The Rise of Women-owned Specialty Food Businesses
With female-owned businesses on the rise in the United States, the specialty food industry is seeing more women than ever at the helm of some of its most innovative and exciting companies.
As of this year, women-owned businesses in the U.S. account for 11.3 million businesses that employ nearly 9 million people and generate more than $1.6 trillion in revenue, according to a recent report by American Express OPEN.
Julie Weeks, the author of the report and president of advocacy group Womenable, says more women are starting businesses across all industries, especially within accommodations, food services, and manufacturing. With more female-owned businesses than ever before, she explains, it stands to reason that there are also a lot more women going into specialty food now compared to a generation ago.
“It’s a steady march of women going into all corners of entrepreneurship,” she says.
Additional research shows that New York City’s foodservice industry saw a substantial boost from women-owned businesses from 2007 to 2012. The segment grew 45 percent and added 4,000 new food businesses in that time, according to a report from The Center for an Urban Future.
Making the Entrepreneurial Leap
Many women are starting their own businesses in order to take control of their lives and their time, says Nadia Hubbi, founder of Middle Eastern confectionery and snack purveyor Sweet Pillar. “Entrepreneurship is a way to do that and food happens to be something that a lot of women are very good at, either out of necessity or out of passion,” she says. “Whatever the reason may be, I’ve noticed a lot more women are in the food space.”
Women are finding their niche in everything from copacking to retail and manufacturing, and their businesses are popping up in big places. Kate McAleer, owner of healthy candy bar company Bixby & Co., was recently awarded a $100,000 business grant through a fellowship program with the Tory Burch Foundation. For McAleer, being recognized as a member of the food industry was especially rewarding.
“It was all about empowering female entrepreneurs on so many levels,” McAleer says of the fellowship experience. “From the quality of the programming, the speakers, and presenters, to the interaction with Tory and her team.”
Fran Davis, a personal chef and chapter president for the National Association of Women Business Owners, believes it is an excellent time for women to build businesses and become successful in the food industry. “Women are really making an impact on the economy in terms of their ability to generate more revenue for their businesses than men are,” she says. “They’re creating more jobs, they’re hiring more people. It’s an interesting time where we’re really seeing women coming into their own and feeling more confident.”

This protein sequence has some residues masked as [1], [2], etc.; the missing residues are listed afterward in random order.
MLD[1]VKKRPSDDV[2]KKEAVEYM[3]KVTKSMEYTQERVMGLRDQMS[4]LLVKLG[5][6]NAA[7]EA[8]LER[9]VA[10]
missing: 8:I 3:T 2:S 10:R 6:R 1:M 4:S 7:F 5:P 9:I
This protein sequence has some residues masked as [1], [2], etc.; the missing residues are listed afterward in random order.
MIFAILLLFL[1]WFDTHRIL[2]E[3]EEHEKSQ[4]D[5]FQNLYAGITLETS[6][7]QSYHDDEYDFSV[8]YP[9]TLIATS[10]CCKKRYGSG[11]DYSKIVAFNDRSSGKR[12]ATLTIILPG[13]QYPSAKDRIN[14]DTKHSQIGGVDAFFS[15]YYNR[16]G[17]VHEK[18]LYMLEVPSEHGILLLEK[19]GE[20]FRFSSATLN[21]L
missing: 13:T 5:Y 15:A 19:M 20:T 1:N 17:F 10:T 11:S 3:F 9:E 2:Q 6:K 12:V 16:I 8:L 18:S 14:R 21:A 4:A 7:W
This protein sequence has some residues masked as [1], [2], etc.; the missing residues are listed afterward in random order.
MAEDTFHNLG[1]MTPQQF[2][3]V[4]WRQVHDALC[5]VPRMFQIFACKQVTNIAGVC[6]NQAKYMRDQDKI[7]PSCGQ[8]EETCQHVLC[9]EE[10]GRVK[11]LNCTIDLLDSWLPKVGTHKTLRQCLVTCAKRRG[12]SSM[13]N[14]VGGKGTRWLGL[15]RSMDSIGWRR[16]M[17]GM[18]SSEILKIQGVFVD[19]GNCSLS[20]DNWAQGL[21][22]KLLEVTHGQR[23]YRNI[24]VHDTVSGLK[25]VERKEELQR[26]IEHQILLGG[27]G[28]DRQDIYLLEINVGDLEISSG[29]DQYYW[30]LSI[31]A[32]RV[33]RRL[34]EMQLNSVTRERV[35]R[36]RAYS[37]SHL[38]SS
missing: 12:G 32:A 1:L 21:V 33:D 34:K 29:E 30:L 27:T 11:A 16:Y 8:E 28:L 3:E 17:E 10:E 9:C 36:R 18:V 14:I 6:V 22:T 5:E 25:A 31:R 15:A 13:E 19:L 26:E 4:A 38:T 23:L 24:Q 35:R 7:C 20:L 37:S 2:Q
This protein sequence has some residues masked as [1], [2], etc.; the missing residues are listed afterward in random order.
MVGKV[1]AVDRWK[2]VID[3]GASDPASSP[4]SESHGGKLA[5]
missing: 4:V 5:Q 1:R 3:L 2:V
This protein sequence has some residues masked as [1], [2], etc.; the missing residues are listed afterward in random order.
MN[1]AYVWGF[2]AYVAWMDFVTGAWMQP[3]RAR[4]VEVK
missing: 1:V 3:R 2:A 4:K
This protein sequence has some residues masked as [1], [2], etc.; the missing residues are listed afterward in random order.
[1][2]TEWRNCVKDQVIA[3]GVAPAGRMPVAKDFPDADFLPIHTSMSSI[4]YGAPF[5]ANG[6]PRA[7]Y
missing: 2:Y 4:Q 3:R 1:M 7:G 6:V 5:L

Lisa Mabe-Konstantopoulos, founder and CEO of Green Purse PR, agrees with Davis. “The specialty food industry is ripe with opportunity and it’s a terrific space for innovative and smart women to thrive and grow,” she says.
Overcoming Occasional Stigma
While some female entrepreneurs occasionally see pushback from a sometimes male-dominated industry, most agree that the specialty food sector is an embracing and helpful one. “The community as a whole is a really family-oriented community,” says Sabrina Valle, co-founder of Brooklyn-based The Jam Stand. “We’ve been around for the past few years and have been able to reach out to different companies with similar products and everyone has been very helpful.”
While Hubbi still sees the specialty food industry as a boys’ club that can occasionally be intimidating, she feels a great sense of community among other female business owners. “The good is that women tend to help and work together in a tribal type of way so automatically I felt I was part of a larger more connected network,” she explains. “I’ve connected and learned from so many women in the industry. We share similar stories, extend a helping hand and lean on each other when needed.”
McAleer says that while women have made great strides in business, they still have a long way to go. "You can't shy away from your goals and dreams and you've got to make stuff happen," she says. She also believes organizations like the Tory Burch Foundation are helping to push the dialogue on women in business.
“If you have a vision and you have an ambition to realize something, you have to keep after it even though not everyone may think you're headed down the right path," she muses.
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